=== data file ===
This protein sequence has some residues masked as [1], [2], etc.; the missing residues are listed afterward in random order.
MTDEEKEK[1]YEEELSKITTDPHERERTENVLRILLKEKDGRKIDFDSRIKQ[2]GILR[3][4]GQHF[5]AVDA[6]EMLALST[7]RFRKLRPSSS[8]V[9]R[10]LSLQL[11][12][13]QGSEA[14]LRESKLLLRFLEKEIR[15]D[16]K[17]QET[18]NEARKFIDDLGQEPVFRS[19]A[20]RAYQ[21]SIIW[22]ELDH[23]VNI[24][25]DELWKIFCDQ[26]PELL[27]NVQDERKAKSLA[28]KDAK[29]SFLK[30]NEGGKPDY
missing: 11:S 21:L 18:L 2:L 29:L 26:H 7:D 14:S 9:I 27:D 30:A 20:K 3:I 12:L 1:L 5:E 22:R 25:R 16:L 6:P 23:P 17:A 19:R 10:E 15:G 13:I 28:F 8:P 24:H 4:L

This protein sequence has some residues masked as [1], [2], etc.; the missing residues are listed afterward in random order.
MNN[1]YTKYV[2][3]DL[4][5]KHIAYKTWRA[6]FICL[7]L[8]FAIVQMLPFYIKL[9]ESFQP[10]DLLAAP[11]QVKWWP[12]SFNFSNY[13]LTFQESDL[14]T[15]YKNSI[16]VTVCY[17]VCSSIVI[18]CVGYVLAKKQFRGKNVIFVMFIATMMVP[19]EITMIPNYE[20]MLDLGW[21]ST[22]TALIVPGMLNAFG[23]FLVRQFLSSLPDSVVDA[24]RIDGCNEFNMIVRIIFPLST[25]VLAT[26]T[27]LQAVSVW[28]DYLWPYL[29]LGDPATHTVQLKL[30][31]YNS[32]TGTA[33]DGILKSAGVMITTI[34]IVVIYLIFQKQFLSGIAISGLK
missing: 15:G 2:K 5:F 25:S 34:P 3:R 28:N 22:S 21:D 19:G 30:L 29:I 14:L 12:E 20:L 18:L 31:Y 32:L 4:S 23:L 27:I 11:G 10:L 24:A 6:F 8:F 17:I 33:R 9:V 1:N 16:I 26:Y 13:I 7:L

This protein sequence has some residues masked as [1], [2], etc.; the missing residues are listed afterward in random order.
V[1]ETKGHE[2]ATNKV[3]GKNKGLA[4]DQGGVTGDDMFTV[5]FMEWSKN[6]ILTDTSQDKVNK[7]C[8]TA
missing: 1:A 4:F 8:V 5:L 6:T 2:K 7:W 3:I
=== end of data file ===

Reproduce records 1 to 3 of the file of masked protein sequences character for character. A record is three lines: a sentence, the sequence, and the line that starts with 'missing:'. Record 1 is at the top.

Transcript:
This protein sequence has some residues masked as [1], [2], etc.; the missing residues are listed afterward in random order.
MTDEEKEK[1]YEEELSKITTDPHERERTENVLRILLKEKDGRKIDFDSRIKQ[2]GILR[3][4]GQHF[5]AVDA[6]EMLALST[7]RFRKLRPSSS[8]V[9]R[10]LSLQL[11][12][13]QGSEA[14]LRESKLLLRFLEKEIR[15]D[16]K[17]QET[18]NEARKFIDDLGQEPVFRS[19]A[20]RAYQ[21]SIIW[22]ELDH[23]VNI[24][25]DELWKIFCDQ[26]PELL[27]NVQDERKAKSLA[28]KDAK[29]SFLK[30]NEGGKPDY
missing: 11:S 21:L 18:L 2:L 29:L 26:H 7:D 14:S 9:I 27:D 30:A 20:K 3:I 12:L 1:L 5:E 22:R 25:R 16:L 6:P 23:P 17:A 19:R 10:E 15:G 13:I 28:F 8:P 24:H 4:L

This protein sequence has some residues masked as [1], [2], etc.; the missing residues are listed afterward in random order.
MNN[1]YTKYV[2][3]DL[4][5]KHIAYKTWRA[6]FICL[7]L[8]FAIVQMLPFYIKL[9]ESFQP[10]DLLAAP[11]QVKWWP[12]SFNFSNY[13]LTFQESDL[14]T[15]YKNSI[16]VTVCY[17]VCSSIVI[18]CVGYVLAKKQFRGKNVIFVMFIATMMVP[19]EITMIPNYE[20]MLDLGW[21]ST[22]TALIVPGMLNAFG[23]FLVRQFLSSLPDSVVDA[24]RIDGCNEFNMIVRIIFPLST[25]VLAT[26]T[27]LQAVSVW[28]DYLWPYL[29]LGDPATHTVQLKL[30][31]YNS[32]TGTA[33]DGILKSAGVMITTI[34]IVVIYLIFQKQFLSGIAISGLK
missing: 15:G 2:K 5:F 25:S 34:P 3:R 28:N 22:S 21:D 19:G 30:L 29:I 14:L 12:E 20:L 18:L 31:Y 32:L 4:S 23:L 27:I 11:G 10:L 24:A 6:F 8:F 17:I 33:R 9:V 1:N 16:I 26:Y 13:I 7:L

This protein sequence has some residues masked as [1], [2], etc.; the missing residues are listed afterward in random order.
V[1]ETKGHE[2]ATNKV[3]GKNKGLA[4]DQGGVTGDDMFTV[5]FMEWSKN[6]ILTDTSQDKVNK[7]C[8]TA
missing: 1:A 4:F 8:V 5:L 6:T 2:K 7:W 3:I